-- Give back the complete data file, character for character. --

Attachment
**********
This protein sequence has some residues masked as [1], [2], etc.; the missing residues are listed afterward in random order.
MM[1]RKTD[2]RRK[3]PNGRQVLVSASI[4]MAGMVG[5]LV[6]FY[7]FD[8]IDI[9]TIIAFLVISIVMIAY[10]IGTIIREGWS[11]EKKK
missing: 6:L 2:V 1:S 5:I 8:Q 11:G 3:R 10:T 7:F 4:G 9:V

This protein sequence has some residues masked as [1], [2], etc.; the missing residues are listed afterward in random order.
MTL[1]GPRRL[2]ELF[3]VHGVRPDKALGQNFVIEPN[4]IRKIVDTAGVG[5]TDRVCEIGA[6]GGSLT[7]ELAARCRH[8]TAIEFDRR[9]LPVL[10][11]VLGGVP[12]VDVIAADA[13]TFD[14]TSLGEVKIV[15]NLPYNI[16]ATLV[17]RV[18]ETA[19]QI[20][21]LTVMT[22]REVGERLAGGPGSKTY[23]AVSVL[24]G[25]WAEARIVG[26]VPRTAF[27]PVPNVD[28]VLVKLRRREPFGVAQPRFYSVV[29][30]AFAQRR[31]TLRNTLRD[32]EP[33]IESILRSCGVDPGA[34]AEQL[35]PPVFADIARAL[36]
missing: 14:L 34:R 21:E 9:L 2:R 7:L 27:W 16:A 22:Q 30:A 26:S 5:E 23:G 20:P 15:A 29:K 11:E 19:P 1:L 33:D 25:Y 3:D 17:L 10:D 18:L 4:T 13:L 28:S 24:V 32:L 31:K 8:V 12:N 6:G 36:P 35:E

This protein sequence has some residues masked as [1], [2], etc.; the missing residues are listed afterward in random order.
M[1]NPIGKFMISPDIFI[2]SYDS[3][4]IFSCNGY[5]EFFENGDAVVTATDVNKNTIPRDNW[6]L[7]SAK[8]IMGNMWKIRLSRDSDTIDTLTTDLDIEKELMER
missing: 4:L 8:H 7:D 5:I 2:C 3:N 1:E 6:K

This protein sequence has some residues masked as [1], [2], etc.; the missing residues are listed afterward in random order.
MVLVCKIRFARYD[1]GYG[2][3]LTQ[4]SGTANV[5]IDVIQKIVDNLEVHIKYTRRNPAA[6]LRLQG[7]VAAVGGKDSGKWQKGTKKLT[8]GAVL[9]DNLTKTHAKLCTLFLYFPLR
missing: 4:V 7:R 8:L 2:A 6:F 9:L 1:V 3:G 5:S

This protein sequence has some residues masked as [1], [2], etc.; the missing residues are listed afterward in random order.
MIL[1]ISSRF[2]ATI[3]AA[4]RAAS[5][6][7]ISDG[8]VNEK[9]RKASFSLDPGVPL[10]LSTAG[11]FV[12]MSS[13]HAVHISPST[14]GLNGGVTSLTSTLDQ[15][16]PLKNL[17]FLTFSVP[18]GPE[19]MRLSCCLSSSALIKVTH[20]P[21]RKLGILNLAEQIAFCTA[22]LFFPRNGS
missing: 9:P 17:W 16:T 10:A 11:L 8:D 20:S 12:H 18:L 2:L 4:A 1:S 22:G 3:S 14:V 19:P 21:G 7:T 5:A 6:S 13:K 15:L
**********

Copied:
This protein sequence has some residues masked as [1], [2], etc.; the missing residues are listed afterward in random order.
MM[1]RKTD[2]RRK[3]PNGRQVLVSASI[4]MAGMVG[5]LV[6]FY[7]FD[8]IDI[9]TIIAFLVISIVMIAY[10]IGTIIREGWS[11]EKKK
missing: 6:L 2:V 1:S 5:I 8:Q 11:G 3:R 10:T 7:F 4:G 9:V

This protein sequence has some residues masked as [1], [2], etc.; the missing residues are listed afterward in random order.
MTL[1]GPRRL[2]ELF[3]VHGVRPDKALGQNFVIEPN[4]IRKIVDTAGVG[5]TDRVCEIGA[6]GGSLT[7]ELAARCRH[8]TAIEFDRR[9]LPVL[10][11]VLGGVP[12]VDVIAADA[13]TFD[14]TSLGEVKIV[15]NLPYNI[16]ATLV[17]RV[18]ETA[19]QI[20][21]LTVMT[22]REVGERLAGGPGSKTY[23]AVSVL[24]G[25]WAEARIVG[26]VPRTAF[27]PVPNVD[28]VLVKLRRREPFGVAQPRFYSVV[29][30]AFAQRR[31]TLRNTLRD[32]EP[33]IESILRSCGVDPGA[34]AEQL[35]PPVFADIARAL[36]
missing: 14:L 34:R 21:E 9:L 2:R 7:L 27:W 16:A 22:Q 30:A 26:S 5:E 23:G 20:P 15:A 29:K 11:E 19:P 1:L 33:D 25:Y 3:D 17:L 10:D 18:L 4:T 13:L 28:S 24:V 32:L 31:K 8:V 12:N 6:G 36:P 35:E

This protein sequence has some residues masked as [1], [2], etc.; the missing residues are listed afterward in random order.
M[1]NPIGKFMISPDIFI[2]SYDS[3][4]IFSCNGY[5]EFFENGDAVVTATDVNKNTIPRDNW[6]L[7]SAK[8]IMGNMWKIRLSRDSDTIDTLTTDLDIEKELMER
missing: 4:L 8:H 7:D 5:I 2:C 3:N 1:E 6:K

This protein sequence has some residues masked as [1], [2], etc.; the missing residues are listed afterward in random order.
MVLVCKIRFARYD[1]GYG[2][3]LTQ[4]SGTANV[5]IDVIQKIVDNLEVHIKYTRRNPAA[6]LRLQG[7]VAAVGGKDSGKWQKGTKKLT[8]GAVL[9]DNLTKTHAKLCTLFLYFPLR
missing: 4:V 7:R 8:L 2:A 6:F 9:L 1:V 3:G 5:S

This protein sequence has some residues masked as [1], [2], etc.; the missing residues are listed afterward in random order.
MIL[1]ISSRF[2]ATI[3]AA[4]RAAS[5][6][7]ISDG[8]VNEK[9]RKASFSLDPGVPL[10]LSTAG[11]FV[12]MSS[13]HAVHISPST[14]GLNGGVTSLTSTLDQ[15][16]PLKNL[17]FLTFSVP[18]GPE[19]MRLSCCLSSSALIKVTH[20]P[21]RKLGILNLAEQIAFCTA[22]LFFPRNGS
missing: 9:P 17:W 16:T 10:A 11:L 8:D 20:S 12:H 18:L 2:L 4:A 1:S 22:G 3:S 14:V 19:P 21:G 7:T 5:A 6:S 13:K 15:L